Emergency on the Subcontinent
For most humanitarian relief organizations, as well as the United Nations, the Indian Ocean tsunami was a pivotal experience that led to internal review of policies and procedures. In a review of the literature produced on this topic, the principal factor cited was the need for mechanisms to improve both coordination and coherence amongst actors on the ground and more consolidated and predictable funding. In response, several mechanisms have been put in place over the intervening years, including humanitarian funding systems – the Consolidated Appeal Process (CAP) and Central Emergency Response Fund (CERF) – and, in 2005, the United Nations Cluster System with lead agencies covering needs in identified sectors, such as water sanitation and hygiene, health and shelter.
Rapid mobilization of funds for immediate crisis response
Immediate funding that can be mobilized for the initiation of staffing, travel, procurement, and distribution of goods and materials is equally important and linked to the need for rapid mobilization of appropriate staff in an emergency. Before the tsunami response, Handicap International had enough internal funding to initiate a preliminary assessment and provide a limited response. However, activities were, for the most important part, delayed while the organization sought external funding from donors and the public. This further whittled away at the three-week target window critical for life-saving intervention.
Because of its experience in the tsunami, Handicap International now has in place an internal funding mechanism worth between US$250,000 to US$270,000 each year, for immediate and early emergency response. “We had more of a long-term development mind set then and the internal justification process took some time,” Calvot said of Handicap International’s establishment of an internal funding mechanism.
Having the organizational capacity to respond in the immediate aftermath of a disaster is critical in terms of saving lives. Equally important is knowing how to respond most effectively. A large part of the relevant and swift intervention following a disaster lies in the capacity to forecast future needs and to be able to anticipate the corresponding response without knowing exactly the type and extent of the needs.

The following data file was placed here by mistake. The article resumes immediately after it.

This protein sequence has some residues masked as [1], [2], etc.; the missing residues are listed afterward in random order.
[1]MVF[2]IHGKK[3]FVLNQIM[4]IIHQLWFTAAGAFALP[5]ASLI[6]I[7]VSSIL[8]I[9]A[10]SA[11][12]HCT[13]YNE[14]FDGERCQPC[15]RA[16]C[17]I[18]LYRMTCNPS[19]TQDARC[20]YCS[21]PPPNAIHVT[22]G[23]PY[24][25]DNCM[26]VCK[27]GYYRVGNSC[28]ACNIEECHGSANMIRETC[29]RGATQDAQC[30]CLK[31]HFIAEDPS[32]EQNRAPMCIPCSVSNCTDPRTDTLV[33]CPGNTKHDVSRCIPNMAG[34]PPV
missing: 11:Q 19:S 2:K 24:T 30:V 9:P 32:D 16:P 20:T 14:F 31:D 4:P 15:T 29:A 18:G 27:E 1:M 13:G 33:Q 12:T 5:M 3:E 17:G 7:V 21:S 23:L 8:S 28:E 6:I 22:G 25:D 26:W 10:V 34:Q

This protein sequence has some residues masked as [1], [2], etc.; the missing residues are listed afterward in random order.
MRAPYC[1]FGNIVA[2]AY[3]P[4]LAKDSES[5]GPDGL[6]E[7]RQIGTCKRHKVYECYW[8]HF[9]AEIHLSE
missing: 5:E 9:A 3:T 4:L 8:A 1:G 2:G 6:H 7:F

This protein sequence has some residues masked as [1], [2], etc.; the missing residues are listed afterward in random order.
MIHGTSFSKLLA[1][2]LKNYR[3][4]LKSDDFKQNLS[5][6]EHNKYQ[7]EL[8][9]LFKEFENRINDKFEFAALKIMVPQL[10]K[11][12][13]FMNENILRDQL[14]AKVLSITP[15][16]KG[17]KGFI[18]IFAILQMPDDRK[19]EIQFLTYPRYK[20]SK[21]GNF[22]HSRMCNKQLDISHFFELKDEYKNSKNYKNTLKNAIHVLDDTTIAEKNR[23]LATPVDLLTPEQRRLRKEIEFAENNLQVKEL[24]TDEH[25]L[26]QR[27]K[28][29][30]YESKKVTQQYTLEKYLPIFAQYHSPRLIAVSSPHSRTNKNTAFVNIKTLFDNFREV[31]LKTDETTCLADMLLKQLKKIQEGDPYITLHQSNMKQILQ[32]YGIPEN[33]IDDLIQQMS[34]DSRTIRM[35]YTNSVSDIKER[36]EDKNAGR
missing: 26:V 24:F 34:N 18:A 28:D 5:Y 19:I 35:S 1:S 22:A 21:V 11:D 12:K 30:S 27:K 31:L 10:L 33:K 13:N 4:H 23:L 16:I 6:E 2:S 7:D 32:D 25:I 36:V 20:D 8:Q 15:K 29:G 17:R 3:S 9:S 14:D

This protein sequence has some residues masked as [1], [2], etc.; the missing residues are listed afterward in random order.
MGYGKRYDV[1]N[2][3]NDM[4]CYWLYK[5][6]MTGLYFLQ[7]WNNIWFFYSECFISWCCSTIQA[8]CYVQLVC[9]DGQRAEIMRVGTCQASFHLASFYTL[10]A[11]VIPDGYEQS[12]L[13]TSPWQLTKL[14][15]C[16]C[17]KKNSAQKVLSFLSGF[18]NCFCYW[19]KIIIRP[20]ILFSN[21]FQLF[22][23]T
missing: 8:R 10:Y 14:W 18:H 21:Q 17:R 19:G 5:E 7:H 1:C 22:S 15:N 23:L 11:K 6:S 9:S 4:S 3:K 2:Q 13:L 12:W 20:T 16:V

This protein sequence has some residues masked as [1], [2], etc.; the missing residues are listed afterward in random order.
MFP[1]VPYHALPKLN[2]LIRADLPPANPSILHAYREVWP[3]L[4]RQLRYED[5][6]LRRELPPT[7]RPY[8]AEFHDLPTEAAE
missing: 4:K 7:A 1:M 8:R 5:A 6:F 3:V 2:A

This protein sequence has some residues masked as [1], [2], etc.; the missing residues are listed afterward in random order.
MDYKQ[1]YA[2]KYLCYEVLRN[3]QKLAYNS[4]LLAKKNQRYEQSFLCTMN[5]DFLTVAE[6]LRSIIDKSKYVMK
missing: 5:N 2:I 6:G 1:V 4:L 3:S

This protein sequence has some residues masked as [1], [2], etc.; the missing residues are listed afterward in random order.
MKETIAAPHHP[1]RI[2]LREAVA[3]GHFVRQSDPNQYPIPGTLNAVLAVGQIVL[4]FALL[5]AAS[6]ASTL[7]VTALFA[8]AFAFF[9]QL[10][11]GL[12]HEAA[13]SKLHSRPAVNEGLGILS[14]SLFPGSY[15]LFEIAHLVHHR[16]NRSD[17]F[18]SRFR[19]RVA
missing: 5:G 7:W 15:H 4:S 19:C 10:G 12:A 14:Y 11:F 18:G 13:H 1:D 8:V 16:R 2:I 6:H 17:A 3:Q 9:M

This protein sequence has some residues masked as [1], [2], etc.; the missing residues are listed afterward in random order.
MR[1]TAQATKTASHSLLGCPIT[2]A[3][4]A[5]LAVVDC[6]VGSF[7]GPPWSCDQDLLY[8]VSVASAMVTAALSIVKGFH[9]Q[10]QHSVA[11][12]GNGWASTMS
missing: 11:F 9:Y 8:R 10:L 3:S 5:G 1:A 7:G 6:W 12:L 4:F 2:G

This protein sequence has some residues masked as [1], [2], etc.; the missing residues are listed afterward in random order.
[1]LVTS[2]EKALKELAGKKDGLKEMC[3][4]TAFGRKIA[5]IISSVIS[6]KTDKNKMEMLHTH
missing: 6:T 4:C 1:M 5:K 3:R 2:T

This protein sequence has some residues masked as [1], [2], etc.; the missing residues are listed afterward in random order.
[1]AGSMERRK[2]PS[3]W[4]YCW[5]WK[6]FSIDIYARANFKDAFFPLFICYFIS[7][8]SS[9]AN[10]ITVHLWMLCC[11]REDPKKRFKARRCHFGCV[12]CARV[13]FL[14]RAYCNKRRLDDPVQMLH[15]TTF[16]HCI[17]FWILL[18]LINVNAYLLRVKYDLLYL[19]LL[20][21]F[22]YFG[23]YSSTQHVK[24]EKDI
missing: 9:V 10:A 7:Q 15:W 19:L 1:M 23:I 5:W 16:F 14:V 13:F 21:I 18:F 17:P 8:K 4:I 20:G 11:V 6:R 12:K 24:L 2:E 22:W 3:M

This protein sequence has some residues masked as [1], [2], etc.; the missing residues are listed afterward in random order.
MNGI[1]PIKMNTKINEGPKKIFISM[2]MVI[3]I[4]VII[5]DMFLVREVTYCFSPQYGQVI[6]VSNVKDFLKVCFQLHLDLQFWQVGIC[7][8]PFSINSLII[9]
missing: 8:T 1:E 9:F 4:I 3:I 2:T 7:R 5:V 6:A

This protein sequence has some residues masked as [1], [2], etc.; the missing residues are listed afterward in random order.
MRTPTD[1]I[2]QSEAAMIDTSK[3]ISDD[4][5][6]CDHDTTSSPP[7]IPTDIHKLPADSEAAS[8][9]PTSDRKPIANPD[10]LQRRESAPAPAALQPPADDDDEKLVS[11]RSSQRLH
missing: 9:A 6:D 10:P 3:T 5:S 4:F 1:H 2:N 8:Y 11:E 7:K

The role of new or newer organizations and the power of individual giving are also potentially important factors in humanitarian response. It is critical that their efforts be closely coordinated with the needs of the target population and the actions and efforts of the larger humanitarian response community. Newer institutional actors should participate in the U.N. Cluster System to ensure their actions complement those of other organizations and are consistent with the goals and priorities of host country governments.
Although individuals are sometimes motivated to make in-kind donations of items, such as hygiene kits, blankets and food items, their goodwill is best directed toward cash contributions to organizations that have a presence in-country. By providing cash to support the activities of institutional actors, individuals can greatly multiply the impact of their giving by effectively combining it with other funding sources. Furthermore, organizations are more likely to purchase identified, appropriate and needed items, have the capacity to make larger scale and therefore less expensive procurement decisions and have the logistical capacity to ensure the timely shipping and delivery of needed items directly to beneficiary communities in the disaster zone.
Programming: Community-based care and provision of basic needs
Handicap International’s response to the injured victims of the tsunami in Aceh was initially focused on hospital-based care and the prevention of secondary disabilities. The organization did not have community focal persons or mechanisms identified that could provide a continuum of care and services for the injured and disabled after hospital discharge. Eventually, as the patient load in hospitals decreased, Handicap International began follow-up care in the communities.
“After the tsunami, there weren't that many injured people,” Calvot said. “Many had died and, yes, some were injured, but not as many as in Haiti, for example. In Indonesia, post-tsunami, the true medical emergency was a matter of three to four weeks,” he added. Handicap International’s intervention was primarily focused on assisting people with disabilities affected directly or indirectly by disaster. Therefore, people with chronic disease and the elderly were helped, but were considered less of a priority.